Updated Vaccine Guidelines for Female Infertility Patients: ASRM
American Society for Reproductive Medicine (ASRM) has issued new
recommendations regarding vaccinations for
women of reproductive ages, updating previous guidelines issued in 2008.
new guidelines offer the gynecologist a reminder that they can hang on their
wall, according to, Dr. Samantha Pfeifer, MD, who led the study and is an
associate professor of obstetrics and gynecology at the University of
Pennsylvania School of Medicine in Philadelphia.
If possible, patients should receive vaccinations before conception,
the guidelines say. However, most recommended adult vaccines can be administered
even during pregnancy, the guidelines say.
Influenza during pregnancy can increase the risk of miscarriage, and the high, sustained fever some women experience with the flu increase the risk of the birth defect spina bifida.
The committee issued the following recommendations:
MMR and varicella vaccines should not be administered during
pregnancy, and women should avoid pregnancy for one month after
vaccination. There are no documented cases of congenital malformation
associated with MMR, but there are reports of congenital varicella after
immunization. Other vaccines to be avoided are intranasal (but not
injectable) influenza, and herpes zoster vaccines, which are live attenuated
Flu shots are recommended even during pregnancy. However, nasal
influenza vaccine spray contains live attenuated virus and should not be
given during pregnancy.
Thimerosal, a mercury-based preservative, has been suggested as a
possible health risk, but there is no evidence to back the fears. Pregnant
women can receive shots with thimerosal, the committee says. (The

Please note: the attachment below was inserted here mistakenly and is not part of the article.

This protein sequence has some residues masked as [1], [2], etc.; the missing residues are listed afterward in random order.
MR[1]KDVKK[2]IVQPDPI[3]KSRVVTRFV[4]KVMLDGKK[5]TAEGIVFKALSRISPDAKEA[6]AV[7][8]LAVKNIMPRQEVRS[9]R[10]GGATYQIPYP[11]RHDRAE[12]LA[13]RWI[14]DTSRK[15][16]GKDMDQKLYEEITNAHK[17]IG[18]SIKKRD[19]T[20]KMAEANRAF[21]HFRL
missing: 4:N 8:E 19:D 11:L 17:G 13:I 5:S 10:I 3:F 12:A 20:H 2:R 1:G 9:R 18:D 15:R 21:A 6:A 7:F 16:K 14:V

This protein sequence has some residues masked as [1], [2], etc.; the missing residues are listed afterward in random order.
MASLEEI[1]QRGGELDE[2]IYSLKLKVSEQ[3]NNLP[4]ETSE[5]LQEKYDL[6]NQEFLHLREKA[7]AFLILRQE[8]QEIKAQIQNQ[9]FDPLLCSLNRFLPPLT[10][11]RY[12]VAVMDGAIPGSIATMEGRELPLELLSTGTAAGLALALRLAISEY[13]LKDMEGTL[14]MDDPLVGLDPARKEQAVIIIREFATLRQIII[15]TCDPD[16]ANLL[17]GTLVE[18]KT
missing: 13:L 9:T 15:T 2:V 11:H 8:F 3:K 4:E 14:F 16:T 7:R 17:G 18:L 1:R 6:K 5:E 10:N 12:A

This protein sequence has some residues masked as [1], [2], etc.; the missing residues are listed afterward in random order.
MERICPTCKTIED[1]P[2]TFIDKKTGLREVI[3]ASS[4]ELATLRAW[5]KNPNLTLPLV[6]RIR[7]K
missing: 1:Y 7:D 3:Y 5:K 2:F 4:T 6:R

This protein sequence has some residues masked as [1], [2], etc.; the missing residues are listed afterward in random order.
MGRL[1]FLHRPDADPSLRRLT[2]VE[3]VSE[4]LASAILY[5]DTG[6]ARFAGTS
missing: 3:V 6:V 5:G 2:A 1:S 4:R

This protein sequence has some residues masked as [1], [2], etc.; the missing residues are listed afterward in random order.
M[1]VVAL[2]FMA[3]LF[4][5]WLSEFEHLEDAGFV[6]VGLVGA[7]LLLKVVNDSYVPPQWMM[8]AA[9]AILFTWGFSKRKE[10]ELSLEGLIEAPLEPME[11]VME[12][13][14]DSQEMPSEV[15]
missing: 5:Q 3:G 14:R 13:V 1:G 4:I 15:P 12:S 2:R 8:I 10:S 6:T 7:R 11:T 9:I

Centers for Disease Control and Prevention came to the same conclusion in a
study reported in 2010 in Pediatrics, in which it concluded that "prenatal
and infant exposure to vaccines and immunoglobulins that contain thimerosal
does not increase risk for autism spectrum disorder.")
Because of the recent upsurge in pertussis infection among infants, it
is recommended that all adults aged between 19 and 64 years receive Tdap if
they have not previously been immunized. Tetanus-Diphtheria-Pertussis
vaccination is recommended to adults who are in contact with infants. If
it is administered during pregnancy, it should be given after 20 weeks of
Non-routine vaccinations should be administered to
women who have risk factors for the respective diseases.
Pneumococcus and hepatitis A and B vaccines
pose no known risks to the fetus as they contain
no live virus . The
same holds for the meningococcus vaccine, but the literature on this one is
limited, the committee says.
Meningococcal vaccine should be administered before pregnancy, as
experience during pregnancy is limited.
In summary, the authors recommend that physicians be aware of women's
immunization status before pregnancy and update her vaccine status as
Dated 16 October 2012